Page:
around your object.
Don't forget that may household silicones are not designed to stick to
metal or for outdoor use. Be sure to use a parbond based product or
a marine grade silicone. These products are readily available at
your local RV shop.
June 2003 -
Burning Your Dome
Most RVs have funny little 12V
dome lights installed in the ceiling. These lights come from the
manufacturer with 1141 light bulb installed
inside them. However, over time these bulbs tend to actually burn
holes in the plastic lens covers or turn them brown and brittle. An
easy solution to this problem is to replace the offending bulbs with a 1003
bulb. The casing on this bulb is a bit smaller and the bulb
itself does not tend to get as hot - better still there is no noticeable
difference in the amount of light.
When towing an RV visibility is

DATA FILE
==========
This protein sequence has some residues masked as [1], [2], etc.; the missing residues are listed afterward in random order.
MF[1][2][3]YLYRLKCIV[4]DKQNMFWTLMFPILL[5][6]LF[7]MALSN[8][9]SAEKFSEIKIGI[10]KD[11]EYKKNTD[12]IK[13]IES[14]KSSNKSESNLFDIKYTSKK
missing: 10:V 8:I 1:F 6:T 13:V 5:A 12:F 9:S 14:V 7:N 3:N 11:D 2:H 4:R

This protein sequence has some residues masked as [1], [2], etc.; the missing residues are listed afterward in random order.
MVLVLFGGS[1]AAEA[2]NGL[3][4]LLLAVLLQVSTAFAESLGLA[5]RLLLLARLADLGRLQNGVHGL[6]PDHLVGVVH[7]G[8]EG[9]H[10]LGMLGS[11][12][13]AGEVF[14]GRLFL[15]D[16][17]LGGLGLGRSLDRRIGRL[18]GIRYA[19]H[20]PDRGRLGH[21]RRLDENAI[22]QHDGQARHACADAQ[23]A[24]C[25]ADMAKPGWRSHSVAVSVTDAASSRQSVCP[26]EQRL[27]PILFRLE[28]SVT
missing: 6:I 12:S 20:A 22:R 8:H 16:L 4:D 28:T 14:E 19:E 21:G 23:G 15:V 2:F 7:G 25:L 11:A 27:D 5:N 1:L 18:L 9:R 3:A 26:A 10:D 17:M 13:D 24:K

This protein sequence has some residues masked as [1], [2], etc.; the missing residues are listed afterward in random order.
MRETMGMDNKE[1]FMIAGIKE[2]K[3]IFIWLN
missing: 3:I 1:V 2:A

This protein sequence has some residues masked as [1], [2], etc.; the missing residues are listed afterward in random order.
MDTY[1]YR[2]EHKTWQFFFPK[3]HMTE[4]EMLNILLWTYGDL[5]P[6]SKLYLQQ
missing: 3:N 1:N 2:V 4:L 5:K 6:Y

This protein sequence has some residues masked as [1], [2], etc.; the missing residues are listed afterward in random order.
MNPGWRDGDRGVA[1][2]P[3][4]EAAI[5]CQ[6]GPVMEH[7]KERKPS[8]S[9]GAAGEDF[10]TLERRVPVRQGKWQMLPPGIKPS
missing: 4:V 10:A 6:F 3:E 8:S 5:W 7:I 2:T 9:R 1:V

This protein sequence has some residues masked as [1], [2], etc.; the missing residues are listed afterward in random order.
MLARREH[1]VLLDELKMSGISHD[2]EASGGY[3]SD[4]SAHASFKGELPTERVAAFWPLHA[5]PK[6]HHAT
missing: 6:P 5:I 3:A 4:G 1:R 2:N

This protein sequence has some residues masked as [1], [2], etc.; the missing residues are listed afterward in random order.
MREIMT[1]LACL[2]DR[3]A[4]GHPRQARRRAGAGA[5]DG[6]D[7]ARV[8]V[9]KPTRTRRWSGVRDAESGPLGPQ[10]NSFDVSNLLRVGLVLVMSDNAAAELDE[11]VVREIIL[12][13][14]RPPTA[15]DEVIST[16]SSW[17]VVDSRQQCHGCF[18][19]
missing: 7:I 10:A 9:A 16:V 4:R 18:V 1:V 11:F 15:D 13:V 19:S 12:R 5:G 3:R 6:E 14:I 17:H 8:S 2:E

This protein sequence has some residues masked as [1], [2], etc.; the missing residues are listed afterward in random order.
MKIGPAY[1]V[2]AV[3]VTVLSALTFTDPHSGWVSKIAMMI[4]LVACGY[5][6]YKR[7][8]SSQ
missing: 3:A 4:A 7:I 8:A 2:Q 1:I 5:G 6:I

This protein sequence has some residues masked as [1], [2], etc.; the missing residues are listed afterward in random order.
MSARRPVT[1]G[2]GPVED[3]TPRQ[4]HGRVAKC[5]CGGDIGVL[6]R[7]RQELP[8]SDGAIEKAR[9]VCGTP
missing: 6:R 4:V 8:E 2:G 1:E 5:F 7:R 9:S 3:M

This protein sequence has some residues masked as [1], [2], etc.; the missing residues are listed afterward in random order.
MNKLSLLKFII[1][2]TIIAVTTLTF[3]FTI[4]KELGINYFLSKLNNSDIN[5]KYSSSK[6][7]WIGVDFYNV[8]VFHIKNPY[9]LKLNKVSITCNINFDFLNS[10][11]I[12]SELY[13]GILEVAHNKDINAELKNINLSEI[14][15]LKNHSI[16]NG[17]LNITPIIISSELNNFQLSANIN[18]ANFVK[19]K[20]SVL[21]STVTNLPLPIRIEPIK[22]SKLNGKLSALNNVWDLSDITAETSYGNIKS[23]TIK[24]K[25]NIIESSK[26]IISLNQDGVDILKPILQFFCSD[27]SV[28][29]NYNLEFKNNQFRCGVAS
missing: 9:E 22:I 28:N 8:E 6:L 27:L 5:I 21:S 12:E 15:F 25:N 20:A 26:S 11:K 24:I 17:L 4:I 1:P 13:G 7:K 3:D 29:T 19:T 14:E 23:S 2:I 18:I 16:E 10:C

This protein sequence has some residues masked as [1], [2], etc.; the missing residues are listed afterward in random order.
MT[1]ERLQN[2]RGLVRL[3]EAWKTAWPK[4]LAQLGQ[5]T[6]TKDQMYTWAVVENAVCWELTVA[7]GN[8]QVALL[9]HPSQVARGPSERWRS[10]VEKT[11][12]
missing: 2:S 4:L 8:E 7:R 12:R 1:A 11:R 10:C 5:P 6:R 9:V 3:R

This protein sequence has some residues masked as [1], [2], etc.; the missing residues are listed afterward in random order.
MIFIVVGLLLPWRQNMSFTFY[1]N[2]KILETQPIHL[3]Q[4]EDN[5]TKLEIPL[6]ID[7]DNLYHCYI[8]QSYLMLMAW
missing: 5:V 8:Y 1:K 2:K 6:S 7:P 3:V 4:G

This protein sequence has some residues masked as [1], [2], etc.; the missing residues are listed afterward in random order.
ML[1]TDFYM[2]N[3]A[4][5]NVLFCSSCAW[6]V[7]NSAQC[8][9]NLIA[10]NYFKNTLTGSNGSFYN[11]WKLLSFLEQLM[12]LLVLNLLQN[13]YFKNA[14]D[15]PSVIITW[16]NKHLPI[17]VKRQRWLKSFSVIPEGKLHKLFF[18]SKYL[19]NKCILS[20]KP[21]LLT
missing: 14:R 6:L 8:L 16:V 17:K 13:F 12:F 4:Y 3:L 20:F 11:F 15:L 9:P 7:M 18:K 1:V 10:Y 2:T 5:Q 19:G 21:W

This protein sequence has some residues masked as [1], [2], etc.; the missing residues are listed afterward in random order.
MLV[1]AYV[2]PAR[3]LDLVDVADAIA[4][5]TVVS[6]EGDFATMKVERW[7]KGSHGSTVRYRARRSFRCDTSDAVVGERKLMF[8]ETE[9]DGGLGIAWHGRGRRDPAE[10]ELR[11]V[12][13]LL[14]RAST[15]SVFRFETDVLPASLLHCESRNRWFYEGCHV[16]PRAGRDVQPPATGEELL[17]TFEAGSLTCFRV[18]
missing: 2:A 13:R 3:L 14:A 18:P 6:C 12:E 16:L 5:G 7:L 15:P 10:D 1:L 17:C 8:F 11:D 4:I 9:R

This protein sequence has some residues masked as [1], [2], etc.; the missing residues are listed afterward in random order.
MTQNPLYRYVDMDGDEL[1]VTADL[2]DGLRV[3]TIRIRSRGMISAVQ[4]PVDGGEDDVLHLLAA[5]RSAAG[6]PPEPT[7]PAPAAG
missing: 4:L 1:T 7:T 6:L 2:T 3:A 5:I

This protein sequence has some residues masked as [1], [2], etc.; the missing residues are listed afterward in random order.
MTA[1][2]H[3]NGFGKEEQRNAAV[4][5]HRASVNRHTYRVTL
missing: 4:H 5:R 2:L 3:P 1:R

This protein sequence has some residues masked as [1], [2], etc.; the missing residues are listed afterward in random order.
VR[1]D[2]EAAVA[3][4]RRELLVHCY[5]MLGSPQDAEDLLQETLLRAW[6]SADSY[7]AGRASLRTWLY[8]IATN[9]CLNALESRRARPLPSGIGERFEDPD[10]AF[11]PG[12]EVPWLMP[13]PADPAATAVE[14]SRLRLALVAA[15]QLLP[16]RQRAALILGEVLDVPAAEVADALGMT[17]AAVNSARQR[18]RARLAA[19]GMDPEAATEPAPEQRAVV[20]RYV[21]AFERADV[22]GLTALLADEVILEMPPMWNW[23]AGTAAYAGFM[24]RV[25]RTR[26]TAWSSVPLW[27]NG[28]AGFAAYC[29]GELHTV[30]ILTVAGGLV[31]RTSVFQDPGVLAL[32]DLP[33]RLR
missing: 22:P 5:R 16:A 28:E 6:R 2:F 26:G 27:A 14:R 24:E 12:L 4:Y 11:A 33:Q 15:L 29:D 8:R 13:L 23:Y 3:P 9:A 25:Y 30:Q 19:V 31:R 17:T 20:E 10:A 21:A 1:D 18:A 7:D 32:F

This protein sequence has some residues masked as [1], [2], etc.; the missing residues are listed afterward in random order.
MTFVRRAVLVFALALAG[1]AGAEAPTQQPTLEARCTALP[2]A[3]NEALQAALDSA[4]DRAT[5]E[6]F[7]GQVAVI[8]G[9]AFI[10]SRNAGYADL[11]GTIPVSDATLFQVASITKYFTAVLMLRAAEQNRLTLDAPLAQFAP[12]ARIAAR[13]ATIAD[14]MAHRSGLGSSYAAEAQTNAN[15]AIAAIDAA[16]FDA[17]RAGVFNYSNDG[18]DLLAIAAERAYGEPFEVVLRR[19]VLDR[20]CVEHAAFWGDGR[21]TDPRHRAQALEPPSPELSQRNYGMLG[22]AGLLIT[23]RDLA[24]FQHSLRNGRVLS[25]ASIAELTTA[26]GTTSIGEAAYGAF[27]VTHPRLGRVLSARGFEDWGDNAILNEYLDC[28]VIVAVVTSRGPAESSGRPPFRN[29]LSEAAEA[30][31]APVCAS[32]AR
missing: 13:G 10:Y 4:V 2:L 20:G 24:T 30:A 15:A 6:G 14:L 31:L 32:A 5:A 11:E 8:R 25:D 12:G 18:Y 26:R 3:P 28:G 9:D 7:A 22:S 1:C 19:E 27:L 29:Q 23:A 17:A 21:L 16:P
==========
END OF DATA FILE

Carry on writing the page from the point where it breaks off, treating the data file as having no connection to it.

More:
very important. Don't forget that the mirrors on your vehicle should
allow you to see the back corners of your RV on both the drivers' and
passengers' side. If you can't see that far you should seriously
look at investing in a set a towing mirrors.
Small holes in your
RV awnings take a great deal of
wear-and-tear over the course of a camping season. If your awning
has a rip or small hole, caused by tree branches, drifting embers etc, try
a little VLP. VLP
or Vinyl Repair Product is an excellent and economical way to add
life to a torn awning. This product will join a tear or when used
with a small patch repair a hole. We find it works very well and
July 2003 -
In Peterborough we have a local
campground that is located right inside the city. What is
interesting about this is the water pressure! The water pressure in